Episode 17 – “Crustacean Nation”

Posted: October 15, 2014 in Season 2
Tags: , , , ,

The Shrimp Cocktail

I had to make a decision here with my blog, as to whether to continue with the episodes in production order or in order of how the episodes aired. I chose to continue with the episodes by air date, which put my next episode as the shrimp episode. Shrimp, while I think they are okay, are not my favorite thing. I will almost always opt for other seafood over shrimp. This probably explains why I had never prepared shrimp prior to making this recipe from Good Eats.

To begin this recipe, Alton shows you how to clean and devein your shrimp by cutting along the back of each shrimp with small scissors. He gives a helpful tip to remove the veins (which are really the intestinal tracts) under water, as they tend to stick to everything. Alton really emphasizes the need to keep your shrimp very cold throughout every step of the shrimp cocktail process, so the shrimp are kept in a bowl of ice water while you devein them.

Cleaned shrimp.

Cleaned shrimp.

Once the shrimp are all clean, you combine Kosher salt, sugar, water, and ice cubes to make your brine. Alton says he makes his brine by running through one cycle of a coffee maker. I just dissolved my salt and sugar on the stove, let the brine cool slightly, and added my ice cubes. I poured the brine over my shrimp and put them in the refrigerator for 25 minutes.

Kosher salt and sugar, ready to be dissolved in some water to make a shrimp brine.

Kosher salt and sugar, ready to be dissolved in some water to make a shrimp brine.

While your shrimp sit in their brine, you make the cocktail sauce. You combine a can of drained tomatoes, chili sauce, horseradish, sugar, pepper, and Kosher salt in a food processor. I used my mini food processor that came with my immersion blender (Alton did this in the episode too), and it worked perfectly.

Canned tomatoes, chili sauce, horseradish, sugar, pepper, and Kosher salt.

Canned tomatoes, chili sauce, horseradish, sugar, pepper, and Kosher salt.

Finished cocktail sauce.

Finished cocktail sauce.

The sauce goes into the refrigerator while you finish your shrimp. After the brining period, you drain and rinse your shrimp. Alton tells you not to brine your shrimp for more than ~25 minutes. You then dry your shrimp in paper towels while you preheat your broiler with a foil-coated pan IN the oven.

Shrimp after brining.

Shrimp after brining.

Shrimp, drying in paper towels.

Shrimp, drying in paper towels.

For this recipe, you want to place your oven rack in the position that is second closest to the broiler. Once the broiler is preheated, you toss your shrimp with some olive oil and sprinkle them with some Old Bay Seasoning. I love Old Bay Seasoning. Both my parents are from Maryland, and my grandma made the best crab cakes on the planet with a sprinkle of Old Bay.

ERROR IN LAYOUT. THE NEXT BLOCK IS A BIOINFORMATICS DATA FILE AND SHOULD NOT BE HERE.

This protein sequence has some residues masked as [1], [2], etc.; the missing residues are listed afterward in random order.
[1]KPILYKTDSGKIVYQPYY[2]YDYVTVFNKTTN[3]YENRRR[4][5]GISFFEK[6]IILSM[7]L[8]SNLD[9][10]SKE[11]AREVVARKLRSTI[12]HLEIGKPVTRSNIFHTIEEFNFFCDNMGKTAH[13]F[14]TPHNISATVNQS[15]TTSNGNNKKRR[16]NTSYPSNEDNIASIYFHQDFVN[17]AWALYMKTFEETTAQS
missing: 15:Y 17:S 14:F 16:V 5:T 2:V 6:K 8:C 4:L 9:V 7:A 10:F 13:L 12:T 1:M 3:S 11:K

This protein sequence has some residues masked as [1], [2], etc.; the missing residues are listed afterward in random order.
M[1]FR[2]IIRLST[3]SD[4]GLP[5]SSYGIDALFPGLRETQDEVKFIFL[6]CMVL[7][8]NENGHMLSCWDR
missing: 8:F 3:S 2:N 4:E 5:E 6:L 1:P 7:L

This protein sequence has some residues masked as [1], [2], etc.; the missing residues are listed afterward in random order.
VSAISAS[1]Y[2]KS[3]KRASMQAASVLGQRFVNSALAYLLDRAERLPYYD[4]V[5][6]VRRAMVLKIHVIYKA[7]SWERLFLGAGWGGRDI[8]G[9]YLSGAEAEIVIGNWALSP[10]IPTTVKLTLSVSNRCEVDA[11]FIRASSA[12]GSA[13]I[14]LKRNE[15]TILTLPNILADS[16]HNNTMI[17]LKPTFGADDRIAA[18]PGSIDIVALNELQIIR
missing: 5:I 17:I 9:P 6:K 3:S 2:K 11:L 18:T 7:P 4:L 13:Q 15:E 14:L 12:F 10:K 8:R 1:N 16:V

Shrimp coated with olive oil.

Shrimp coated with olive oil.

And a sprinkle of Old Bay.

And a sprinkle of Old Bay.

Shrimp with oil and Old Bay.

Shrimp with oil and Old Bay.

Once your shrimp are well-coated, you toss them, in a single layer, onto your hot pan in the oven, and they go under the broiler for two minutes. My shrimp were turning a nice shade of pink after two minutes. I flipped them over and threw them back into the oven for their additional one minute of cooking.

Shrimp into the oven on a pre-heated pan.

Shrimp into the oven on a pre-heated pan.

Shrimp after 2 minutes under the broiler.

Shrimp after 2 minutes under the broiler.

Shrimp after being flipped for an additional minute under the broiler.

Shrimp after being flipped for an additional minute under the broiler.

As soon as your shrimp come out of the oven, you want to put them into a freezer-cold bowl and toss them around. The bowl then goes back in the freezer for 5 minutes, and then is transferred to the refrigerator.

Frozen bowl.

Frozen bowl.

Hot shrimp into the cold bowl.

Hot shrimp into the cold bowl.

Once the shrimp are thoroughly chilled, you recreate the classic shrimp cocktail presentation, filling a martini glass with cold cocktail sauce and placing shrimp around the rim of the glass.

Completed shrimp cocktail.

Completed shrimp cocktail.

Shrimp Cocktail.

Shrimp Cocktail.

My blogging helpers.

My blogging helpers.

We ate this shrimp cocktail for dinner one night last weekend. We loved the spicy kick of the cocktail sauce, though I am sure some people would find it to be too spicy. I found the heat of the horseradish to contrast nicely with the sweetness of the tomatoes and chili sauce. The shrimp had a nice texture that was far from the rubbery texture I have come to dislike in shrimp. Alton says dry heat methods are the best for cooking shrimp, and this recipe seems to confirm that. My husband thought this shrimp cocktail was delicious, and said this was the best cocktail sauce he had ever had.

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